US Forest Service Research & Development
Contact Information
  • US Forest Service Research & Development
  • 1400 Independence Ave., SW
  • Washington, D.C. 20250-0003
  • 800-832-1355
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Cynthia Huebner

Research Botanist
180 Canfield St.
West Virginia
United States

Phone: 304-285-1582
Contact Cynthia Huebner

Current Research

My research focuses on the biology and ecology of invasive plant species in forest systems, especially in
association with anthropogenic and natural disturbances. Research topics include:

  • prediction of vulnerability to invasion (from seed bank, to establishment, to spread),
  • competitive ability of common invaders (such as Ailanthus altissima and Microstegium vimineum) in comparison with associated native species and under various environmental conditions,
  • basic biology and reproductive ecology of common invaders, especially in terms of how these characteristics may explain their invasiveness or pinpoint particular weaknesses,
  • evaluation of detection methods for sampling so that establishing invaders (or rare species) are documented early and effectively, and
  • restoration of invaded forest sites.

Research Interests

My research will continue to focus on the biology and ecology of invasive plant species in forest systems, especially in association with anthropogenic and natural disturbances.

Why This Research is Important

Successful management of our forests is dependent on being able to predict the effects of invasive plant species on the maintenance of healthy forest systems as well as the effects of different management and disturbance regimes as potential deterrents or promoters of invasion.


  • Miami University, Oxford, OH, Ph.D. Botany
  • Indiana University, Bloomington, IN., M.S. Environmental Science
  • Indiana University, Bloomington, IN., M.A. Plant Ecology
  • University of California, B.S. Biology

Professional Organizations

  • Ecological Society of America (1988 - Present)
  • Phi Beta Kappa (1988 - Present)
  • American Association for the Advancement of Science (AAAS) (1996 - Present)
  • Botanical Society of America (1997 - Present)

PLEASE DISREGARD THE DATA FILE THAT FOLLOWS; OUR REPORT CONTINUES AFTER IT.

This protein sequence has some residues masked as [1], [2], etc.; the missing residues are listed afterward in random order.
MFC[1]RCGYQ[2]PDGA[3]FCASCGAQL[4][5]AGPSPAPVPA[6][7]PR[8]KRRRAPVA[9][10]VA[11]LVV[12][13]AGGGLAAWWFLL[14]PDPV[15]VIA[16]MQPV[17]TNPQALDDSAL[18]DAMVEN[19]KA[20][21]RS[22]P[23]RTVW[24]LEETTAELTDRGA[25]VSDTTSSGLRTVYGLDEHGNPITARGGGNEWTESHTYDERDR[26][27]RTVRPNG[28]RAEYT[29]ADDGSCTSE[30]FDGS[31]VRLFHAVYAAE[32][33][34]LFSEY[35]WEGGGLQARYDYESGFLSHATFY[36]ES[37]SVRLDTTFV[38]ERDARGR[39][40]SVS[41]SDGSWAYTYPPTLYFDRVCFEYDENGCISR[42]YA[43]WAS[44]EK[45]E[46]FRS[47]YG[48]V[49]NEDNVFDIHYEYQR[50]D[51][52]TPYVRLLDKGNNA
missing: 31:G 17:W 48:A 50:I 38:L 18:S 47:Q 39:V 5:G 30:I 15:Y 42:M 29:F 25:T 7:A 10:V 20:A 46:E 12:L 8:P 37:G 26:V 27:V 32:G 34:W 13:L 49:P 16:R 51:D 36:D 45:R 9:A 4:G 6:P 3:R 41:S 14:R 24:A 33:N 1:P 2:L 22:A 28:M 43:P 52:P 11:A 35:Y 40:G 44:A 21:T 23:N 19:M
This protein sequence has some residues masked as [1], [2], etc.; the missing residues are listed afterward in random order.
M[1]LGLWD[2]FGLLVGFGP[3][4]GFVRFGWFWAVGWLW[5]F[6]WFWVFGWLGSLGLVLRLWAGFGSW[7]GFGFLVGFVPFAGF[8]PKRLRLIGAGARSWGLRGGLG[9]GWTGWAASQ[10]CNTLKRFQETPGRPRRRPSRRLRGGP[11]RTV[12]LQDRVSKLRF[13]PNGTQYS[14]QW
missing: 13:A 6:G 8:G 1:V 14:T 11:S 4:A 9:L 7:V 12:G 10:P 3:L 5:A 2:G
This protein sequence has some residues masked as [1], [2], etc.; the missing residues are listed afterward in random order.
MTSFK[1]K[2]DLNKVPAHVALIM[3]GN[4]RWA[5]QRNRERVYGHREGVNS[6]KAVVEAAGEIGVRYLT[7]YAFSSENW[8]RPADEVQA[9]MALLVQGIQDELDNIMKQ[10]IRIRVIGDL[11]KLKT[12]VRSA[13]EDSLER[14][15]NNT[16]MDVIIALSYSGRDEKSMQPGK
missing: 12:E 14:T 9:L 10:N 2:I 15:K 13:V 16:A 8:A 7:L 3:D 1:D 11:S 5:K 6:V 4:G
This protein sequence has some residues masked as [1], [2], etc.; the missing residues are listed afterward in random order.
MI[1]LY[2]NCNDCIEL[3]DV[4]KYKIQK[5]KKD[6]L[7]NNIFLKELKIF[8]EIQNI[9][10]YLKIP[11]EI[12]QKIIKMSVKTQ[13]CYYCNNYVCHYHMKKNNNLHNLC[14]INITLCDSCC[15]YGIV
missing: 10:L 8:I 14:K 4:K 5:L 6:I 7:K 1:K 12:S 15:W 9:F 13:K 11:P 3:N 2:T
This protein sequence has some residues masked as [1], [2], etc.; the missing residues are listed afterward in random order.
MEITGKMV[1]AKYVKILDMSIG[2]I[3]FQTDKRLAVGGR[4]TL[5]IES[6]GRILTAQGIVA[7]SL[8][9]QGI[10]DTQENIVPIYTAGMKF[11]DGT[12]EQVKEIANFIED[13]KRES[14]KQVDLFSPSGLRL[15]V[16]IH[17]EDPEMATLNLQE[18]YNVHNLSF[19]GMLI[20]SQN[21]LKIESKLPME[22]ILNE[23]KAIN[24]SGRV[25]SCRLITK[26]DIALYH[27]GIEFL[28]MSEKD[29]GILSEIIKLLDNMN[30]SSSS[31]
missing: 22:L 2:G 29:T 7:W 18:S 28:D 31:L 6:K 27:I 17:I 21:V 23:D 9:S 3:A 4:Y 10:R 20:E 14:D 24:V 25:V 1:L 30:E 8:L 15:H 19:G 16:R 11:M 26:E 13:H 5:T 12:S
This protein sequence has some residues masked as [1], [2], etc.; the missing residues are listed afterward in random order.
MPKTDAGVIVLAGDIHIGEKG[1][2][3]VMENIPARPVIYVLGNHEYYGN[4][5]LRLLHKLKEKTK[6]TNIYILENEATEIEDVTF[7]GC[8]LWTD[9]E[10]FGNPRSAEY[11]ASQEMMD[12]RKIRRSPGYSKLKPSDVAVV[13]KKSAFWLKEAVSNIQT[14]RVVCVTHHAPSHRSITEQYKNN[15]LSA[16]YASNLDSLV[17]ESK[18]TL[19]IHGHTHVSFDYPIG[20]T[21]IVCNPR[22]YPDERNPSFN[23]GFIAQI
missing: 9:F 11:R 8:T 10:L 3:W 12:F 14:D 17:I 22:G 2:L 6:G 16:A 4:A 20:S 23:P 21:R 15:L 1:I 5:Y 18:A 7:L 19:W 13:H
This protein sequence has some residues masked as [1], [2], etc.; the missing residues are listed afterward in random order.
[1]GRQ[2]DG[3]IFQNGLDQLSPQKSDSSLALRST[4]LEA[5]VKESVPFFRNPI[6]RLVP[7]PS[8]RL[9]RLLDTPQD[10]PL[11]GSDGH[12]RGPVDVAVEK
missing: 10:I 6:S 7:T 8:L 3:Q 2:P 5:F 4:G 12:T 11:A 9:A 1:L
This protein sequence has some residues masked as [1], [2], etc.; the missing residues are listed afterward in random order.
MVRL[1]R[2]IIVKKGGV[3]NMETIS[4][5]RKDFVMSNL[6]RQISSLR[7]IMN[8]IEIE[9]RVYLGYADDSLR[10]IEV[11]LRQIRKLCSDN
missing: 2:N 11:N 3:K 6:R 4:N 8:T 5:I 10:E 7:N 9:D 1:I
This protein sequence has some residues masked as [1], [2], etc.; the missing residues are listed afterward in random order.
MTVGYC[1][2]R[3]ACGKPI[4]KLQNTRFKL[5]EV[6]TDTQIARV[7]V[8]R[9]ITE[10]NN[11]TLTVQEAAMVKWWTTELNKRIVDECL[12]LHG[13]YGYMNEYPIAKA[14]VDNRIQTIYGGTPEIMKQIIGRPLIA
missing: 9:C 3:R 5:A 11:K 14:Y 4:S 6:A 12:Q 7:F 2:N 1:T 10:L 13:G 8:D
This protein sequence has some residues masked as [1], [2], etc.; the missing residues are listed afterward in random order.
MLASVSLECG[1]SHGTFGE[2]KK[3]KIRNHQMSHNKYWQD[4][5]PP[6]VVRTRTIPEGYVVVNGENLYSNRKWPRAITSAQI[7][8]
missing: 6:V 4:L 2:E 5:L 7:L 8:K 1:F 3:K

• Center for Plant Conservation (1997 - Present)
  • International Association of Vegetation Scientists (1999 - Present)
  • Southern Appalachian Botanical Society (2000 - Present)
  • Mid-Atlantic Exotic Pest Plant Council (2002 - Present)
  • West Virginia Invasive Species Working Group (2002 - Present)
  • American Institute of Biological Sciences (2003 - Present)

Featured Publications & Products


Research Highlights


A Globally Rare Plant's Response to Fire

The resiliency of rock skullcap, a globally rare plant, was studied by a Forest Service scientist working with a National Forest System ecologis ...


Forests Characterized More by Regionally Defined Understory Species are Less Vulnerable to Invasion

Current forest understory composition may help predict future invasion by exotic plants. Sites with species that can be found across regions and ...


Soil seed banks predict future forest composition

Soil seed banks help define both forest health and the likelihood of invasion. In a comparison of soil seed banks at four sites in West Virginia ...


Spatially Targeted Drone Carries Biocontrol Weevil to Hard-to-Reach Patches of Mile-a-Minute Weed

Inadvertently introduced in the northeastern United States in the 1930s, mile-a-minute weed is a highly aggressive invasive plant that is replac ...


Spread of Nonnative Invasive Plant Species in Mature and Disturbed Forests Across Landtypes

Native species could help slow the spread of invasive plants in disturbed forests.


Staghorn Sumac Out-competes Ailanthus Under Different Light and Density Conditions

In a greenhouse and common garden study led by a Forest Service scientist, staghorn sumac out-competed ailanthus (tree-of-heaven). Thus, at leas ...


Last updated on : 01/03/2022